iDodge: Space Ninja

iDodge: Space Ninja is a game from , originally released 31st December, 1969

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iDodge: Space Ninja Review

Sometimes the simplest things are the best. A really good steak doesn’t need anything other than some salt, for instance. We think games are the same way. Sure, you can overcook the meat, or use a poor quality cut of beef, but if you do it right there’s nothing better. We feel the same way about Space Ninja, a stripped-down flying game that nails the details and kept us hooked for hours. Even if you’re a vegetarian, Space Ninja is a great game.

Your screen is in portrait mode, bereft of anything other than two buttons at the bottom, one for the Menu and one to access your Items. The spaceship is delicate but nimble, flying upwards towards the finish line while avoiding a host of fatal objects, all atop a series of backgrounds that call to mind some of the grander Hubble Telescope images. Tilting your iDevice steers you around, and the clever in-game calibration option means you can continually adjust your angle.

You’ll need it, because finding the balance between full-tilt and subtle steering speed is rather difficult and quite important. The screen is littered with mines and missiles and other lethal items that will kill you instantly. Fear not, though, for there are forces for good in Space Ninja, and every now and again the little green plus signs dole out shields or neutron bombs or missile repellents that help to keep you alive.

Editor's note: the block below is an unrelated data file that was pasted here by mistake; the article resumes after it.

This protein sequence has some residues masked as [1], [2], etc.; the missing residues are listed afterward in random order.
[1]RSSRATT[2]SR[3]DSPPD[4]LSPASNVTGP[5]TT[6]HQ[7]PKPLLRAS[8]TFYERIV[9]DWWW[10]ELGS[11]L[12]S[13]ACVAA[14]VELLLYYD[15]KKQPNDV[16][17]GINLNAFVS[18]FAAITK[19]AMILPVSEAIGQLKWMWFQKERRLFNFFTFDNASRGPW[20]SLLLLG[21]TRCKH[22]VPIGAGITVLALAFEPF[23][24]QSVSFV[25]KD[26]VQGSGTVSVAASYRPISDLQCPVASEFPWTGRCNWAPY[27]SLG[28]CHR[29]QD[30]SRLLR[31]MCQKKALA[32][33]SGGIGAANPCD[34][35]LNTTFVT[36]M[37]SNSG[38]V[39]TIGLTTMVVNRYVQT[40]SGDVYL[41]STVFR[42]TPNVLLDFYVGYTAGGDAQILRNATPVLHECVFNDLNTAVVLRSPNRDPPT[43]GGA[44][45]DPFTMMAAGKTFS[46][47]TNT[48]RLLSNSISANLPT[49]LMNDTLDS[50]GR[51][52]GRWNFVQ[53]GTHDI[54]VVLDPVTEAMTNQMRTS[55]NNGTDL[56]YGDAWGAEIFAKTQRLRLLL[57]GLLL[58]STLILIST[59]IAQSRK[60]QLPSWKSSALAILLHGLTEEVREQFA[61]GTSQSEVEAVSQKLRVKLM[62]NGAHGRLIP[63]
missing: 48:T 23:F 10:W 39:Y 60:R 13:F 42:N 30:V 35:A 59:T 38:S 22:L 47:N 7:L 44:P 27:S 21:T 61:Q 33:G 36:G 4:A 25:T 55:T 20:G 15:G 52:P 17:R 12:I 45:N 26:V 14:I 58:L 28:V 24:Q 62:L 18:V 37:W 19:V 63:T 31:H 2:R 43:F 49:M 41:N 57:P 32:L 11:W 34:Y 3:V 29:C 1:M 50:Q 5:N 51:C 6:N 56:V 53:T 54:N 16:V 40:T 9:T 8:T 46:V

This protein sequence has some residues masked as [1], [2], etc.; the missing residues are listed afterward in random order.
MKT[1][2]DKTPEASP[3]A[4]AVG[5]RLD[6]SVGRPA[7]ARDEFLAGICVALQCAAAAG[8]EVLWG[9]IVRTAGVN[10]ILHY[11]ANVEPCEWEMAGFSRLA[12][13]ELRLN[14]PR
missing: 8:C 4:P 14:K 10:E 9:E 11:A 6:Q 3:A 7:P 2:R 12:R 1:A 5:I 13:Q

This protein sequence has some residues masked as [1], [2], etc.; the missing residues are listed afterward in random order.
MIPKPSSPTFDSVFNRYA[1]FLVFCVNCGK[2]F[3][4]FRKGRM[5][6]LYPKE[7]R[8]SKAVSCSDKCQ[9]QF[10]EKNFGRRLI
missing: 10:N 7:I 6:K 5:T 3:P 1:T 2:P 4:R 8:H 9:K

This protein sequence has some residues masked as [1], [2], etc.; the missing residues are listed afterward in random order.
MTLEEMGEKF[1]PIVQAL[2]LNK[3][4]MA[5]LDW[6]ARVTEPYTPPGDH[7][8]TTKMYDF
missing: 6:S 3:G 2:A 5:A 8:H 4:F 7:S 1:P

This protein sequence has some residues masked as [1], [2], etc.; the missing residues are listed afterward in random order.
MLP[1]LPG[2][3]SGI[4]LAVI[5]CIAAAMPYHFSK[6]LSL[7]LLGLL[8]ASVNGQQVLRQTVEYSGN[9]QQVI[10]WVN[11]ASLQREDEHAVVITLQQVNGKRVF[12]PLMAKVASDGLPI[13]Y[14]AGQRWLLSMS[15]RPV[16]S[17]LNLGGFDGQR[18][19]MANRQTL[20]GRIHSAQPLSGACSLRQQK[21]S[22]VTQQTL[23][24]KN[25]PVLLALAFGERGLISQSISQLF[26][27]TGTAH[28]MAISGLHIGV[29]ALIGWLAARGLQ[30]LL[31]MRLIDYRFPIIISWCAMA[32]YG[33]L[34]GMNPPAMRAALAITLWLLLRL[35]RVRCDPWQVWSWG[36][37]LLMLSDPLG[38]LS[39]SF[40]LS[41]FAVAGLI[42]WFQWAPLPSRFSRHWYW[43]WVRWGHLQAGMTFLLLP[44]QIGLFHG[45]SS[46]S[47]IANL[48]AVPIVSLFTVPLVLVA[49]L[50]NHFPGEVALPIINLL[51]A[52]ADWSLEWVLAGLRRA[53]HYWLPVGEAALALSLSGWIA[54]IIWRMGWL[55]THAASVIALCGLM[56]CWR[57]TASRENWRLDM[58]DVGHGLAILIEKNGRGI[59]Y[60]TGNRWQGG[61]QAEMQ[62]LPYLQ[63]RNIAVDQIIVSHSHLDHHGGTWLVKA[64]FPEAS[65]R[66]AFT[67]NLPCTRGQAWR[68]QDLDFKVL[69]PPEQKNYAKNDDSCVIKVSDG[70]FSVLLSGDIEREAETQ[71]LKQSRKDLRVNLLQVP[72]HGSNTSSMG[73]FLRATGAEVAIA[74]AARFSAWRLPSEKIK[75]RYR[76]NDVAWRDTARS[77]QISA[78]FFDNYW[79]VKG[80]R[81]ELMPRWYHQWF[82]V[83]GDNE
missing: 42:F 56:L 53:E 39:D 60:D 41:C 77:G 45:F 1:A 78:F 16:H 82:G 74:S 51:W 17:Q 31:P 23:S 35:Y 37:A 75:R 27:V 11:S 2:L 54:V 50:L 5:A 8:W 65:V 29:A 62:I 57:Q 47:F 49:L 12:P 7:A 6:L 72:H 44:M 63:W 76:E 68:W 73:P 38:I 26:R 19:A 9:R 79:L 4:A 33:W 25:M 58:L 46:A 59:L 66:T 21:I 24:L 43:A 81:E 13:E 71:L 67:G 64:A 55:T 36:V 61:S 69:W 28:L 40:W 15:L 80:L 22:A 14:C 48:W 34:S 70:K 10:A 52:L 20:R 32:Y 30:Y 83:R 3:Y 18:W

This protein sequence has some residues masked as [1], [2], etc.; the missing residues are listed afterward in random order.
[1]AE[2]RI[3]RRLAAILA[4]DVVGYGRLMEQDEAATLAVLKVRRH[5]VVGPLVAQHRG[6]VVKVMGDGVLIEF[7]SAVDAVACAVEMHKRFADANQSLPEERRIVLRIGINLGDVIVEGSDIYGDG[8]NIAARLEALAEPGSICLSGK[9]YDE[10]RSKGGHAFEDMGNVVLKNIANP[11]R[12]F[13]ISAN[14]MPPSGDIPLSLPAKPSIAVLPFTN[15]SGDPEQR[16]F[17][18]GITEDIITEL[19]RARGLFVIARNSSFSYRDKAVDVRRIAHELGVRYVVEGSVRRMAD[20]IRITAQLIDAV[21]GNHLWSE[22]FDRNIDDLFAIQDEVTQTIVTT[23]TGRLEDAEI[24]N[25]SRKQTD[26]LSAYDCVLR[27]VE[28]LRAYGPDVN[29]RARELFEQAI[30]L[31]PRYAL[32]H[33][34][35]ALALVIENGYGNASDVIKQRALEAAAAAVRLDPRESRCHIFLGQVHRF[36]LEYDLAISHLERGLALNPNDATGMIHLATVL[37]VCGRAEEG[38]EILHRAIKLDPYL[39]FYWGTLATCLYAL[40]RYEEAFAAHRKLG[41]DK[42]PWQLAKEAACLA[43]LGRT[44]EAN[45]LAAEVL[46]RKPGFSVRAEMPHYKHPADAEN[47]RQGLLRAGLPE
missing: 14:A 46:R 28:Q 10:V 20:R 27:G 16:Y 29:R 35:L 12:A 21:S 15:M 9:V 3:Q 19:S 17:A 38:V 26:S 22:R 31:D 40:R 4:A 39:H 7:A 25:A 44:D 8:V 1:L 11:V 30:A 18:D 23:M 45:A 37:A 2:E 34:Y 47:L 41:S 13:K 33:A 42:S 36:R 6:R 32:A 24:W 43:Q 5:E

That’s really it. So what, you may ask, is so special about a vertically scrolling spaceship that has nothing to do with ninjas at all?

Space Ninja’s secret weapon is what truly sets this game apart–slow motion. Touching the screen slows time to Matrix-bullet-dodging speed. It’s truly beautifully done. As you press the screen, you also zoom in on your spaceship, and the game objects look fantastic up close. The graphics really excel here, scaling perfectly as the tempo decelerates, and your ship responds wonderfully while slowed.

Mastering this bullet-time ballet is absolutely necessary to complete the increasingly difficult missions. There are 40 of these levels, each unlocking the next, and five substantially longer Challenges that are immediately playable. Space Ninja isn’t easy to immediately excel at, and the controls and game require a rather steep learning curve for the App Store. Sticking around for a few tries, though, will probably be enough to get you hooked, and you’ll need that practice once you get to the ridiculously harder courses later on.

The fit and finish here are top notch. The game loads quickly, restarts levels immediately, and has yet to freeze or evidence a glitch. The menus and option screens are, like everything else, simply and beautifully done. We would like a few more options, though: the music, while cheerfully scored in a polyphonic type way, gets repetitive, and a difficulty setting would mitigate an awful lot of frustration. However, the little touches–Futurama fans should keep an eye out for one power-up in particular–and the sense of humor (the big FAIL screen after death) really shine here.

Even if you’re not into certain cartoons or internet memes, the $3.99 Space Ninja is a great value and a must have for your iDevice.